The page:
early error detection on word level
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Early error detection on word level. Gabriel Skantze and Jens Edlund {gabriel,edlund}@speech.kth.se Centre for Speech Technology Department of Speech, Music and Hearing KTH, Sweden. Overview. How do we handle errors in conversational human-computer dialogue?

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early error detection on word level

Early error detection on word level

Gabriel Skantze and Jens Edlund


Centre for Speech Technology

Department of Speech, Music and Hearing

KTH, Sweden

  • How do we handle errors in conversational human-computer dialogue?
  • Which features are useful for error detection in ASR results?
  • Two studies on selected features:
    • Machine learning
    • Human subjects’ judgement
error detection
Error detection
  • Early error detection
    • Detect if a given recognition result contains errors
    • e.g. Litman, D. J., Hirschberg, J., & Swertz, M. (2000).
  • Late error detection
    • Feed back the interpretation of the utterance to the user (grounding)
    • Based on the user’s reaction to that feedback, detect errors in the original utterance
    • e.g. Krahmer, E., Swerts, M., Theune, T. & Weegels, M. E. (2001).
  • Error prediction
    • Detect that errors may occur later on in the dialogue
    • e.g. Walker, M. A., Langkilde-Geary, I., Wright Hastie, H., Wright, J., & Gorin, A. (2002).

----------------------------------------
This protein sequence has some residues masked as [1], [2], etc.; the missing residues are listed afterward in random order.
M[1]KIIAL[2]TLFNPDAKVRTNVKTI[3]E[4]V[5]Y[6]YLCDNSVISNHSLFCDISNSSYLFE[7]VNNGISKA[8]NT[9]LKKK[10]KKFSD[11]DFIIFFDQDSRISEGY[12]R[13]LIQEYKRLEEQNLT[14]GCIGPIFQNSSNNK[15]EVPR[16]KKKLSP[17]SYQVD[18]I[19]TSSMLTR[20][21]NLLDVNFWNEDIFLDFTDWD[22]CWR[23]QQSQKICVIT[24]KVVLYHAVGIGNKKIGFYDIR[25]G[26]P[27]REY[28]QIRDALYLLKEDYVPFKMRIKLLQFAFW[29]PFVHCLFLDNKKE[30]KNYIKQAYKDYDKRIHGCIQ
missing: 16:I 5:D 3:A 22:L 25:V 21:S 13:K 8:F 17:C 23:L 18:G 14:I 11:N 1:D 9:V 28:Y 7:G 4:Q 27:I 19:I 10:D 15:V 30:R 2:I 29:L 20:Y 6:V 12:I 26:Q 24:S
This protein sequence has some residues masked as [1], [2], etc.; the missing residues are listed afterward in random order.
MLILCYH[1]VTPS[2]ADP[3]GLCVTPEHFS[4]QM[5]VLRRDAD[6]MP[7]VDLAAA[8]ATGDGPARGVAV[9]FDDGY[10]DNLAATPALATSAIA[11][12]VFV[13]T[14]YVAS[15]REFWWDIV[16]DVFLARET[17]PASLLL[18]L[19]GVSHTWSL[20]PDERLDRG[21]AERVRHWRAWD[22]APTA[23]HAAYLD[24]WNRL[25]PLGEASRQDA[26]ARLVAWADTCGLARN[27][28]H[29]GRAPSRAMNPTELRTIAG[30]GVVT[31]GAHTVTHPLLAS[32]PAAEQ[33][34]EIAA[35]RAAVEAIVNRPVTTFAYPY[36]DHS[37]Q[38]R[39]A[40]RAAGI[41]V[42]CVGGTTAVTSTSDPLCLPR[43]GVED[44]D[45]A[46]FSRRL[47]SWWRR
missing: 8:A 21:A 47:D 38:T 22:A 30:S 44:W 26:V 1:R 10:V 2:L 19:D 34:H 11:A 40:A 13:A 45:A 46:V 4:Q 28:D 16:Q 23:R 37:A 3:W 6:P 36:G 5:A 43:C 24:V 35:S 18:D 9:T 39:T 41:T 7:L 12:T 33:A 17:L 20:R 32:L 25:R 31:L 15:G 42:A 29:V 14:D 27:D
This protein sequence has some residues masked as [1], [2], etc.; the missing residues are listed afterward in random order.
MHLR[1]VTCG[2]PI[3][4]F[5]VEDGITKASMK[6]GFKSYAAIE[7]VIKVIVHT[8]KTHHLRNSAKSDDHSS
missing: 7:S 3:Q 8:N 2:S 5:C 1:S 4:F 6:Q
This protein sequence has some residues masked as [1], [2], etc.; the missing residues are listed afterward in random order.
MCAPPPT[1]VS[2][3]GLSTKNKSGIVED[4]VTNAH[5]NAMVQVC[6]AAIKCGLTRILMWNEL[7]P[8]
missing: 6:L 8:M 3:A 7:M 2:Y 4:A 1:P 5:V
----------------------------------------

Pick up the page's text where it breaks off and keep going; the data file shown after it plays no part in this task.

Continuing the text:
why early error detection
Why early error detection?
  • ASR errors reflect errors in acoustic and language models. Why not fix them there?
    • Post-processing may consider systematic errors in the models, due to mismatched training and usage conditions.
    • Post-processing may help to pinpoint the actual problems in the models.
    • Post-processing can include factors not considered by the ASR, such as:
      • Prosody
      • Semantics
      • Dialogue history
corpus collection
Corpus collection









I have the lawn on my right and a house with number two on my left

i have the lawn on right is and a house with from two on left

study i machine learning
Study I: Machine learning
  • 4470 words
  • 73.2% correct (baseline)
  • 4/5 training data, 1/5 test data
  • Two ML algorithms tested
    • Transformation-based learning (µ-TBL)
      • Learn a cascade of rules that transforms the classification
    • Memory-based learning (TiMBL)
      • Simply store each training instance in memory
      • Compare the test instance to the stored instances and find the closest match
  • Content-words:
    • Baseline: 69.8%, µ-TBL: 87.7%, TiMBL: 87.0%
study ii human error detection
Study II: Human error detection
  • First 15 user utterances from 4 dialogues with high WER
  • 50% of the words correct (baseline)
  • 8 judges
  • Features were varied for each utterance:
    • ASR information
    • Context information
the judges interface
The judges’ interface

Correction field

Dialogue so far

5-best list

Grey scale reflect word confidence

Utterance confidence

conclusions discussion
Conclusions & Discussion
  • ML can be used for early error detection on word level, especially for content words.
  • Word confidence scores have some use.
  • Utterance context and lexical information improve the ML performance.
  • A rule-learning algorithm such as transformation-based learning can be used to pinpoint the specific problems.
  • N-best lists are useful for human subjects. How do we operationalise them for ML?
conclusions discussion1
Conclusions & Discussion
  • The ML improved only slightly from the discourse context.
    • Further work in operationalising context for ML should focus on the previous utterance
  • The classifier should be tested together with a parser or keyword spotter to see if it can improve performance.
  • Other features should be investigated, such as prosody. These may improve performance further.
the end

The End

Thank you for your attention!